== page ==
Section 2: (In)conceivable!
Imagine you’re a teenage girl. For some of you, this shouldn’t be too tough! Don’t worry though. This gets weird quick.
Next, imagine that an angel shows up, pretty much out of nowhere, and says, “Hey! I know you’re a virgin. But guess what? God’s chosen you to give birth to the savior of the world.” That’s enough to strike fear into the hearts of many of us. First, the simple biological impossibility of a human giving birth without sex involved is enough to turn the brain to mush. But there’s this angel, as present as the pizza delivery driver before Monday Night Football, but with stranger news than an anchovy artichoke pie. Not only are you going to give birth, but you’re pregnant with the savior of the world.
Here’s the other thing: you’re already engaged, so your fiance Joseph will have a few questions about this. You might imagine his reaction being something like Homer over there on the right. This news, that you’ve conceived a child, is inconceivable, and yet it’s true.
That’s where Mary, Jesus’s mother, found herself at the Annunciation. Her world was turned upside down with this news beyond all imagination. So, what’s this annunciation all about?
Section 3: Announcement + Consent
First, give a read to Luke 1:26-56. You’ll see that the angel Michael comes and announces Mary’s pregnancy. But you’ll also notice something interesting, known as the Magnificat. That’s just a Latin word for magnifies, for Mary’s joyful response to this news begins with “My soul magnifies the Lord!” Mary’s excited about this news, for God’s brought salvation to her people Israel, and to all people on earth. In the Annunciation, God announces salvation.
In fact, that’s what annunciation means: announcement. Though, that doesn’t necessarily describe what happens here. The angel tells Mary of God’s plan, but notice how it happens. The angel says Mary “will conceive and will bear a son…the Holy Spirit will come over you.” It’s all in future tense because it hasn’t happened yet. The door remains open for another outcome, until Mary responds with joyful consent to God’s plan: “I am the Lordâ€™s servant. Let it be with me just as you have said.” The Annunciation isn’t just about God’s announcement to Mary. It’s about Mary’s willingness to be a part of God’s plan. She opens herself to God’s work through her in order to bring the gift she bears from her womb into all creation.
Reflect on the image to the left. What different ways do you see the artist telling the story of the Annunciation?
The whole Magnificat describes the trajectory of the Annunciation. Let’s take a closer look at Mary’s words:
46 Mary said,
“With all my heart I glorify the Lord!
47 In the depths of who I am I rejoice in God my savior.
48 He has looked with favor on the low status of his servant.
Look! From now on, everyone will consider me highly favored
49 because the mighty one has done great things for me.
Holy is his name.
50 He shows mercy to everyone,
from one generation to the next,
who honors him as God.
51 He has shown strength with his arm.
He has scattered those with arrogant thoughts and proud inclinations.
52 He has pulled the powerful down from their thrones
and lifted up the lowly.
53 He has filled the hungry with good things
and sent the rich away empty-handed.
54 He has come to the aid of his servant Israel,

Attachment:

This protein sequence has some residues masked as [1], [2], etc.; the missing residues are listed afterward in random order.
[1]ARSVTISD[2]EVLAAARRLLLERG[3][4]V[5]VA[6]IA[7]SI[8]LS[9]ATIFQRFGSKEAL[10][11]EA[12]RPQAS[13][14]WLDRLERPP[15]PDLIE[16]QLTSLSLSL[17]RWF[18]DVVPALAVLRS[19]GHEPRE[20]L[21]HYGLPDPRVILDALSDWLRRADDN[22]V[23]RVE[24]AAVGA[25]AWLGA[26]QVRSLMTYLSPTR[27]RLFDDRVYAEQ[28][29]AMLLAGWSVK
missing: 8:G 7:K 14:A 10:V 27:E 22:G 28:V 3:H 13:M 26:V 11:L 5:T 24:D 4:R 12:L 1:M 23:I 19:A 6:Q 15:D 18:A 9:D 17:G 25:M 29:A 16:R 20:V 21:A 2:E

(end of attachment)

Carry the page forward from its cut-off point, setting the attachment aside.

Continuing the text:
remembering his mercy,
55 just as he promised to our ancestors,
to Abraham and to Abraham’s descendants forever.
Section 4: What Does This Mean?
Before you answer these questions, take a listen to this song, a musical setting of the Magnificat, composed by a young woman not all that different from Mary.
- How would you respond if God had spoken to you this way?
- What’s the importance of consent?
- What do God’s plans inspire you t0 say and do?
You might assume that you’d be right along with Mary, saying yes to God’s miraculous plans. But don’t rush to that conclusion. Mary dealt with judgement, accusations, and social stigma because of her willingness to embrace God’s plan. God’s faithfulness through her made her appear to be an unfaithful person. That’s not an easy road to follow. Yet, we may pray for God to strengthen us, and that Mary’s example might encourage us to respond in faith when God invites us into challenging modes of discipleship.
We can’t underplay the importance of consent here. This is an intimate thing that God plans to do, and so God opens to Mary the possibility of her conceiving and bearing a child. Yet, it’s her intentional embrace of God’s offer that leads to Jesus’s birth. God doesn’t force Mary to become Jesus’s mother, but invites her into that holy place. That’s a model for all of our relationships. No matter how good the ends seem, we should never force someone into something that they’re not ready to accept themselves, whether family, friends, or someone we’re dating.
Once she says yes, though, see how empowered Mary is! The Annunciation moves Mary to declare God’s good works, to give birth to God in Christ, and to become a paragon of faithful living. We may not all write beautiful songs, and none of us will give birth to Jesus, but we can each respond to God’s invitation with enthusiasm and seek to live abundant life in ways that help introduce people to Jesus. That’s the power of Mary’s example: by saying yes to God, we can bring Jesus into the realms in which we live, whether the realms of school, work, home, and anywhere else. Wherever in God’s creation we spend our time, by saying yes to God, we can bring Jesus’s abundant life more fully into the world.
Section 5: Closing Prayer
Opening and Closing Prayers from Sundays and Seasons.com. Copyright 2017 Augsburg Fortress. All rights reserved. Reprinted by permission under Augsburg Fortress Liturgies Annual License #25165.